Windows RDP Patch, China Windows Phone, Convergence 2012 Marked Microsoft's Week

 
 
By Nicholas Kolakowski  |  Posted 2012-03-25 Email Print this article Print
 
 
 
 
 
 
 

Microsoft's week included Convergence 2012 announcements, Windows Phone in China, and news related to an RDP vulnerability patch.

Microsoft€™s big event of the week was Convergence 2012, in which it pumped its latest software and cloud-based services for businesses.

By the end of 2012, Microsoft plans to update a sizable portion of its business-solution portfolio. These updates include enabling Microsoft Dynamics NAV 2012 and Microsoft Dynamics GP 2013 for Windows Azure. Microsoft is aiming its Dynamics suit at small and midsize businesses in addition to the enterprise, with the ability to tailor the platform to meet unique process models.

In its battle against Oracle, Salesforce and other cloud-based companies for businesses€™ dollars, Microsoft is betting heavily on its ability to not only offer cloud applications, and integrate those applications with its existing product lines, but also offer those clients the ability to tailor Microsoft€™s offerings to meet specific requirements.

€œBeing able to bring a cloud story across the Microsoft portfolio is one of the things that we€™re most proud of today,€ Kevin Turner, Microsoft€™s chief operating officer, told the audience during his March 19 Convergence keynote, €œbecause the cloud story that we have today, across the three distinct types of clouds from the private cloud to the public cloud and the hybrid cloud, is without a doubt the deepest, broadest and most enterprise-ready cloud solutions on the planet are Microsoft solutions.€

He also suggested that Microsoft would €œembrace and manage€ third-party vendors, such as Google Android and Apple iOS, as part of giving companies the ability to manage data across a variety of employee devices.

Microsoft also used this week to begin some big consumer-related pushes. Windows Phone has now launched in China, one of the largest (and fastest-growing) smartphone markets in the world. The first device on store shelves there is the HTC Eternity. €œOur goal is No. 1,€ Microsoft executive Simon Leung told media in Beijing, according to Bloomberg. €œHaving a goal to be No. 2 is not really a goal.€

Bloomberg also offered up rumors that Microsoft will release Windows 8 in October, information the news service drew from unnamed sources with €œknowledge of the schedule.€ That would be wholly unsurprising, considering how Windows XP and Windows 7 (Microsoft€™s two most successful Windows versions) both arrived on store shelves in October of their respective release years.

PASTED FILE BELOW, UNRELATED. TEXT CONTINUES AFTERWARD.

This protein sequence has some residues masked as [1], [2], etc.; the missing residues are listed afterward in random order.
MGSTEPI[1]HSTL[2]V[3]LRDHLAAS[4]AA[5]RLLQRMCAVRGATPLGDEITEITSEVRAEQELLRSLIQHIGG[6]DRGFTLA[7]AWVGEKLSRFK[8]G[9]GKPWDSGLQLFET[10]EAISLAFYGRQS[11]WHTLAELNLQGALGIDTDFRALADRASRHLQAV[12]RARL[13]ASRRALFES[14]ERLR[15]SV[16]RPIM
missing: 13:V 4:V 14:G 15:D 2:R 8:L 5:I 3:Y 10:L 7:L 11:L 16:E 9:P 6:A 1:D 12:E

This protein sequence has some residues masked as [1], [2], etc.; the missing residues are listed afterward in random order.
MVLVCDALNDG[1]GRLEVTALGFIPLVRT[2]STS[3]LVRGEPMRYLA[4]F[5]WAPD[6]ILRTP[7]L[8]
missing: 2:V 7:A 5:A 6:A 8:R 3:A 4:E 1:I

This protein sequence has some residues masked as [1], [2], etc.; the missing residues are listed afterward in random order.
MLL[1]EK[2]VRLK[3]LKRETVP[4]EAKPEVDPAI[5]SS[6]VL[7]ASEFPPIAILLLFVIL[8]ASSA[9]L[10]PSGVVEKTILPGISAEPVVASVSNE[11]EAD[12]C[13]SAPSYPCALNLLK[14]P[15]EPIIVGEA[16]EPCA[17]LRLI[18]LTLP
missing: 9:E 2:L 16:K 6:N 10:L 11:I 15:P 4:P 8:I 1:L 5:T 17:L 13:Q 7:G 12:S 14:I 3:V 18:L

To make Windows 8 operate effectively on both traditional PCs and tablets, Microsoft added a start screen composed of colorful, touch-friendly tiles linked to applications. From there, another click or finger tap will send the user to a €œregular€ desktop, which has undergone added tweaks from Windows 7.

IDC predicted this week that Windows 8 has a shot at reviving somewhat moribund PC shipments, which topped out at 1.8 percent for 2011. €œWindows 8 and Ultrabooks are a definitive step in the right direction to recapturing the relevance of the PC,€ Jay Chou, an analyst with IDC, wrote in a March 20 research note, €œbut its promise of meshing a tablet experience with a PC body will likely entail a period of trial and error, thus the market will likely see modest growth in the near term.€

Modest growth or not, IDC predicts PC sales to rise 5 percent for 2012.

In the meantime, Microsoft has some more immediate concerns. This week, the company asked customers to deploy a patch for a €œcritical€ bulletin from last week€™s Patch Tuesday, after the public appearance of proof-of-concept code that targets the vulnerability.

That critical bulletin, MS12-020 (Windows) addresses an issue in Remote Desktop Protocol (RDP). While Microsoft insisted in a March 13 posting on the Microsoft Security Response Center blog that €œwe know of no active exploitation in the wild,€ it also advised customers to €œexamine and prepare to apply this bulletin as soon as possible.€

Moreover, information about the vulnerability may have been leaked.

€œThe details of the proof-of-concept code appear to match the vulnerability information shared with Microsoft Active Protections Program (MAPP) Partners,€ Ynsun Wee, director of Trustworthy Computing, wrote in a March 16 corporate blog posting, three days after Patch Tuesday. €œMicrosoft is actively investigating the disclosure of these details and will take the necessary actions to protect customers and ensure that confidential information we share is protected.€

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Nicholas Kolakowski is a staff editor at eWEEK, covering Microsoft and other companies in the enterprise space, as well as evolving technology such as tablet PCs. His work has appeared in The Washington Post, Playboy, WebMD, AARP the Magazine, AutoWeek, Washington City Paper, Trader Monthly, and Private Air. He lives in Brooklyn, New York.
 
 
 
 
 
 
 

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